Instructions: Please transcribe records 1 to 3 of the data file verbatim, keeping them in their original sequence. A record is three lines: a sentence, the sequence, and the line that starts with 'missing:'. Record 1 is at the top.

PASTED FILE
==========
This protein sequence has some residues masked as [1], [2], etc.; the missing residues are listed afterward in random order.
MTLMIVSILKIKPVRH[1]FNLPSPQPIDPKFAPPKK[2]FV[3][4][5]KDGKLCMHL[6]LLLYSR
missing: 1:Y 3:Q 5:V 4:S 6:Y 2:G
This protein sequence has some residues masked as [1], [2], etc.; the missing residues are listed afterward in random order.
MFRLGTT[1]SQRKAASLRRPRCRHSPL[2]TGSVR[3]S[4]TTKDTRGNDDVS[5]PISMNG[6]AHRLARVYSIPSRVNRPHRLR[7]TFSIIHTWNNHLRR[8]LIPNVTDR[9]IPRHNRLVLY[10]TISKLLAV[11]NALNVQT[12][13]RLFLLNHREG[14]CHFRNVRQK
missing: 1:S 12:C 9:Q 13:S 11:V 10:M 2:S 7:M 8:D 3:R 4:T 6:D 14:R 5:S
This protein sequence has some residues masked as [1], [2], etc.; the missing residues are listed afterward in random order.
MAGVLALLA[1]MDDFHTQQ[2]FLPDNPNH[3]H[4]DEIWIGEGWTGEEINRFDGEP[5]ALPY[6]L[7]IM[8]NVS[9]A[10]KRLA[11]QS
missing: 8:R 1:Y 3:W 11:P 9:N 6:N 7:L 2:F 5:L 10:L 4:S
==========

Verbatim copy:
This protein sequence has some residues masked as [1], [2], etc.; the missing residues are listed afterward in random order.
MTLMIVSILKIKPVRH[1]FNLPSPQPIDPKFAPPKK[2]FV[3][4][5]KDGKLCMHL[6]LLLYSR
missing: 1:Y 3:Q 5:V 4:S 6:Y 2:G
This protein sequence has some residues masked as [1], [2], etc.; the missing residues are listed afterward in random order.
MFRLGTT[1]SQRKAASLRRPRCRHSPL[2]TGSVR[3]S[4]TTKDTRGNDDVS[5]PISMNG[6]AHRLARVYSIPSRVNRPHRLR[7]TFSIIHTWNNHLRR[8]LIPNVTDR[9]IPRHNRLVLY[10]TISKLLAV[11]NALNVQT[12][13]RLFLLNHREG[14]CHFRNVRQK
missing: 1:S 12:C 9:Q 13:S 11:V 10:M 2:S 7:M 8:D 3:R 4:T 6:D 14:R 5:S
This protein sequence has some residues masked as [1], [2], etc.; the missing residues are listed afterward in random order.
MAGVLALLA[1]MDDFHTQQ[2]FLPDNPNH[3]H[4]DEIWIGEGWTGEEINRFDGEP[5]ALPY[6]L[7]IM[8]NVS[9]A[10]KRLA[11]QS
missing: 8:R 1:Y 3:W 11:P 9:N 6:N 7:L 2:F 5:L 10:L 4:S